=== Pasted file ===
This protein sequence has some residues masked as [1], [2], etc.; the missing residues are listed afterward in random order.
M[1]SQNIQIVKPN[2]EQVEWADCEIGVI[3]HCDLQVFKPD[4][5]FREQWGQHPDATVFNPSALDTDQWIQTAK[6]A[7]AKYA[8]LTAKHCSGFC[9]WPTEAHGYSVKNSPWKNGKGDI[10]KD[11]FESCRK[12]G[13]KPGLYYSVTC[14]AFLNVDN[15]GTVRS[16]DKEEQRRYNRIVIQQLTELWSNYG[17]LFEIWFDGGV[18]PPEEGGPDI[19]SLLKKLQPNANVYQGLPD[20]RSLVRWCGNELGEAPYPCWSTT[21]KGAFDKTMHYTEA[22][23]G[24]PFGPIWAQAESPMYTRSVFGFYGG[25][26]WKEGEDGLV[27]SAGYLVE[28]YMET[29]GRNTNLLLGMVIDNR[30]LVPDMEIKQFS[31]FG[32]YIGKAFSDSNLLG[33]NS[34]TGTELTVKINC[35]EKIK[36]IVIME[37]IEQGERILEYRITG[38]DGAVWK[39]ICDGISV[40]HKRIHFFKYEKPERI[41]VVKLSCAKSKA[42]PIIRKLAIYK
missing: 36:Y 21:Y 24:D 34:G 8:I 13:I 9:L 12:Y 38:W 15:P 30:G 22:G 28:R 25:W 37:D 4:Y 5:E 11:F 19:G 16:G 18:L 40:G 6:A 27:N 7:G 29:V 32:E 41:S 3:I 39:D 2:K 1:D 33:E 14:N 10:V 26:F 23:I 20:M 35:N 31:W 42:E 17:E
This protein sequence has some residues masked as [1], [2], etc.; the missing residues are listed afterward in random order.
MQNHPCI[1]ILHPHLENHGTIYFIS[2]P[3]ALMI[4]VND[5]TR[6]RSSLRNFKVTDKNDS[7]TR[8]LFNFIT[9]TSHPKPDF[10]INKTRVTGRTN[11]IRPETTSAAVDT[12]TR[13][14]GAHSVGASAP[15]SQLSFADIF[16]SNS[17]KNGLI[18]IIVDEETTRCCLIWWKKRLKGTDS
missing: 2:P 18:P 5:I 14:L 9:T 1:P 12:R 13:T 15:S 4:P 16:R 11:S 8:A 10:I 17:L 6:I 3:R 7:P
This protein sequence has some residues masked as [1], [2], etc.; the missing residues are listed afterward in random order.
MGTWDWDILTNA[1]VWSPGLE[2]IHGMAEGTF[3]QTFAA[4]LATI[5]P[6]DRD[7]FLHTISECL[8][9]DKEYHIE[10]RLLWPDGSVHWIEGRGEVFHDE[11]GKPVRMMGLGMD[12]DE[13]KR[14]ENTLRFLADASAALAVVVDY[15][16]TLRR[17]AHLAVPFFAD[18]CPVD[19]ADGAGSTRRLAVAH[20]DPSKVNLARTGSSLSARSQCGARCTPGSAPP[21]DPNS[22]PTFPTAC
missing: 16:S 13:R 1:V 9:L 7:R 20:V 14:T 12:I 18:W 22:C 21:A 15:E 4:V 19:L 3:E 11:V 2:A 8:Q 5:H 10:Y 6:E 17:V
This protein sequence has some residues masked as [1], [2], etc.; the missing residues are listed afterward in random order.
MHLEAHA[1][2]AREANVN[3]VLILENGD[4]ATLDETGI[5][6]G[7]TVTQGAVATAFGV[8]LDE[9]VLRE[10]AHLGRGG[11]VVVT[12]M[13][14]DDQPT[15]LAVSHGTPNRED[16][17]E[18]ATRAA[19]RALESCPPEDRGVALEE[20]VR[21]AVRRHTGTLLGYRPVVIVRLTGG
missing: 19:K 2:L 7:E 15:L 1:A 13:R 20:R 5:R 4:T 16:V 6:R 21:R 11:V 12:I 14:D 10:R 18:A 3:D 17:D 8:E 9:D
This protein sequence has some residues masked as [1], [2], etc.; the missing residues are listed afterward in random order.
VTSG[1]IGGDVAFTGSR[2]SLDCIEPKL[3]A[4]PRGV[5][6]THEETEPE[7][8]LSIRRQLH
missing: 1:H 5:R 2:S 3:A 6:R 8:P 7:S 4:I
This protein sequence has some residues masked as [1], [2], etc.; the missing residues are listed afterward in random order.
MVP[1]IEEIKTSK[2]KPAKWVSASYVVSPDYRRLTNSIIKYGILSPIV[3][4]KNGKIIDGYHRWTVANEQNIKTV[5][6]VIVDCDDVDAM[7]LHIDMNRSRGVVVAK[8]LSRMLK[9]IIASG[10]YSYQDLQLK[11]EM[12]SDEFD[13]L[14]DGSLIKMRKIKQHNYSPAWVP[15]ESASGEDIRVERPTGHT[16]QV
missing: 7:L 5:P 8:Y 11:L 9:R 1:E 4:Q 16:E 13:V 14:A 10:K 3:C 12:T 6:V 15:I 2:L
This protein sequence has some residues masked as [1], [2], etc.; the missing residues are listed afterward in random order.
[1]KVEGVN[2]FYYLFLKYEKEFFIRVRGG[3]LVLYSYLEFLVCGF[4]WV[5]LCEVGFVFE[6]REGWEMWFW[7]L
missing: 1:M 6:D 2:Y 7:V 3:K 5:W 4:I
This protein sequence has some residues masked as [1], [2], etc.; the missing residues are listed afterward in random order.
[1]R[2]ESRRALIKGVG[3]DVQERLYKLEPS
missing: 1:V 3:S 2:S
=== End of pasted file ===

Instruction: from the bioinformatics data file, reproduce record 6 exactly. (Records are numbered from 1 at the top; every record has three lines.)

This protein sequence has some residues masked as [1], [2], etc.; the missing residues are listed afterward in random order.
MVP[1]IEEIKTSK[2]KPAKWVSASYVVSPDYRRLTNSIIKYGILSPIV[3][4]KNGKIIDGYHRWTVANEQNIKTV[5][6]VIVDCDDVDAM[7]LHIDMNRSRGVVVAK[8]LSRMLK[9]IIASG[10]YSYQDLQLK[11]EM[12]SDEFD[13]L[14]DGSLIKMRKIKQHNYSPAWVP[15]ESASGEDIRVERPTGHT[16]QV
missing: 7:L 5:P 8:Y 11:L 9:R 1:E 4:Q 16:E 13:V 14:A 10:K 3:C 12:T 6:V 15:I 2:L